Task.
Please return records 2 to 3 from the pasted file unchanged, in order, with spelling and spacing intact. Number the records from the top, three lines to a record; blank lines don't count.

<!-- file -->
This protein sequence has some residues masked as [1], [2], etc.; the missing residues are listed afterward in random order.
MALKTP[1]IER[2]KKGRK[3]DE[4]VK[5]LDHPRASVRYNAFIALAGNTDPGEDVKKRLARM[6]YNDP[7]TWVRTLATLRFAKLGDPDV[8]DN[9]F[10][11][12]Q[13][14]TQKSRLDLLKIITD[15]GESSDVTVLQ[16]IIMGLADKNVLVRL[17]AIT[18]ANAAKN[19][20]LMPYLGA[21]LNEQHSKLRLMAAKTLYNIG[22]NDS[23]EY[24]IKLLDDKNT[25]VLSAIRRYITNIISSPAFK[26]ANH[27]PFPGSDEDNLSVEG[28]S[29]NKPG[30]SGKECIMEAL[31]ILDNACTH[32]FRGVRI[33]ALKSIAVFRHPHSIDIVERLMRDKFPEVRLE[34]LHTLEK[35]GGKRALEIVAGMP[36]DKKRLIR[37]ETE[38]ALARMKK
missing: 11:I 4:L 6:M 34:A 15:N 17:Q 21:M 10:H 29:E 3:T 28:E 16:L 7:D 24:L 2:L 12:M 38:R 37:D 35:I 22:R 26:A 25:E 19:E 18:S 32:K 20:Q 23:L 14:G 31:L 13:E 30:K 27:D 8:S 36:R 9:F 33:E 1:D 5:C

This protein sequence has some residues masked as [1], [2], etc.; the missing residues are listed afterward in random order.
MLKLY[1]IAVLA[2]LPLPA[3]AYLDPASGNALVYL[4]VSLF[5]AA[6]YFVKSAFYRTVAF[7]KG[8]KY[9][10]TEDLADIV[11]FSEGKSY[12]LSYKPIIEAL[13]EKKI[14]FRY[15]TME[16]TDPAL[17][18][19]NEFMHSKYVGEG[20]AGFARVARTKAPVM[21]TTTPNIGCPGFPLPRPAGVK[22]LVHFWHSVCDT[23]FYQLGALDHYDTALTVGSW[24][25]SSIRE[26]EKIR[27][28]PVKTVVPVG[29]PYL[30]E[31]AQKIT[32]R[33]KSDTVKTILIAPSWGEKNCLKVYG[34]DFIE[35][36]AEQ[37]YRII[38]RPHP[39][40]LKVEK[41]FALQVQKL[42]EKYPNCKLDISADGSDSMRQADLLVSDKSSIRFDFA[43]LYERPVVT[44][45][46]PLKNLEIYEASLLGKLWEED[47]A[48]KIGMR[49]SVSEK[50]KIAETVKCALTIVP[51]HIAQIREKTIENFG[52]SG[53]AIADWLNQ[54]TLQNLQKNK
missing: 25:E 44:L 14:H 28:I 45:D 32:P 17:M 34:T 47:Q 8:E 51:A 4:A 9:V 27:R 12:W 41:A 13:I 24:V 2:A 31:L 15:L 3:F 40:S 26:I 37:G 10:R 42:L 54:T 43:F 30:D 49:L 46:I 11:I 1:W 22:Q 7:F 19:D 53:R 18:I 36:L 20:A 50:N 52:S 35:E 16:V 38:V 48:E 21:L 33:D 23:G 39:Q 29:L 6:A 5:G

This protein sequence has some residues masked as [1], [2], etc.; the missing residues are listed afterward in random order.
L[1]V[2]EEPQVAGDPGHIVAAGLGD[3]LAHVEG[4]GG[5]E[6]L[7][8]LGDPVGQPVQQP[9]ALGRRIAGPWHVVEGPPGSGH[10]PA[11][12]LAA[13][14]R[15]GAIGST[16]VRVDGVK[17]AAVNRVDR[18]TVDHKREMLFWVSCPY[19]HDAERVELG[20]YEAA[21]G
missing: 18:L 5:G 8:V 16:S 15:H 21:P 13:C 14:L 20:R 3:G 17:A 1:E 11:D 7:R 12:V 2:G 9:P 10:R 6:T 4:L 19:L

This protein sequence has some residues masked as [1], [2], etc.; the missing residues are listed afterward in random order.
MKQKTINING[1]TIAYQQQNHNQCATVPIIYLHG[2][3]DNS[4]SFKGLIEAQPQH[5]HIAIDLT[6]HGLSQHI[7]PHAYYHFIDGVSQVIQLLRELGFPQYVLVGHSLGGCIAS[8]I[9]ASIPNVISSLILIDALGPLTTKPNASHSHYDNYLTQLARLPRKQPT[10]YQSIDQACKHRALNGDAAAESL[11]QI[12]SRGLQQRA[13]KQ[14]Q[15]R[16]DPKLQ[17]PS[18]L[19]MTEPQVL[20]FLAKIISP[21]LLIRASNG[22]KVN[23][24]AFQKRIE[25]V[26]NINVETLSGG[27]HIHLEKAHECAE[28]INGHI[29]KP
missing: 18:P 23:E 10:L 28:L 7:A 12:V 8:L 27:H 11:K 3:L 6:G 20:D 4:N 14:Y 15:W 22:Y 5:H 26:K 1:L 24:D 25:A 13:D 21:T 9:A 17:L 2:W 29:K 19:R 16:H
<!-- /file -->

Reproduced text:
This protein sequence has some residues masked as [1], [2], etc.; the missing residues are listed afterward in random order.
MLKLY[1]IAVLA[2]LPLPA[3]AYLDPASGNALVYL[4]VSLF[5]AA[6]YFVKSAFYRTVAF[7]KG[8]KY[9][10]TEDLADIV[11]FSEGKSY[12]LSYKPIIEAL[13]EKKI[14]FRY[15]TME[16]TDPAL[17][18][19]NEFMHSKYVGEG[20]AGFARVARTKAPVM[21]TTTPNIGCPGFPLPRPAGVK[22]LVHFWHSVCDT[23]FYQLGALDHYDTALTVGSW[24][25]SSIRE[26]EKIR[27][28]PVKTVVPVG[29]PYL[30]E[31]AQKIT[32]R[33]KSDTVKTILIAPSWGEKNCLKVYG[34]DFIE[35][36]AEQ[37]YRII[38]RPHP[39][40]LKVEK[41]FALQVQKL[42]EKYPNCKLDISADGSDSMRQADLLVSDKSSIRFDFA[43]LYERPVVT[44][45][46]PLKNLEIYEASLLGKLWEED[47]A[48]KIGMR[49]SVSEK[50]KIAETVKCALTIVP[51]HIAQIREKTIENFG[52]SG[53]AIADWLNQ[54]TLQNLQKNK
missing: 25:E 44:L 14:H 28:I 45:D 32:P 17:M 34:T 47:Q 8:E 51:A 4:A 9:V 27:R 12:W 41:A 13:I 24:V 2:A 31:L 15:L 3:F 40:S 26:I 37:G 10:R 42:L 54:T 43:F 30:D 49:L 46:I 11:I 1:W 22:Q 7:F 19:D 53:R 18:I 36:L 20:A 50:N 52:S 35:E 16:V 38:V 48:E 21:L 33:D 23:G 39:Q 29:L 6:A 5:G

This protein sequence has some residues masked as [1], [2], etc.; the missing residues are listed afterward in random order.
L[1]V[2]EEPQVAGDPGHIVAAGLGD[3]LAHVEG[4]GG[5]E[6]L[7][8]LGDPVGQPVQQP[9]ALGRRIAGPWHVVEGPPGSGH[10]PA[11][12]LAA[13][14]R[15]GAIGST[16]VRVDGVK[17]AAVNRVDR[18]TVDHKREMLFWVSCPY[19]HDAERVELG[20]YEAA[21]G
missing: 18:L 5:G 8:V 16:S 15:H 21:P 13:C 14:L 20:R 3:G 17:A 1:E 11:D 7:R 12:V 2:G 9:P 10:R 6:T 4:L 19:L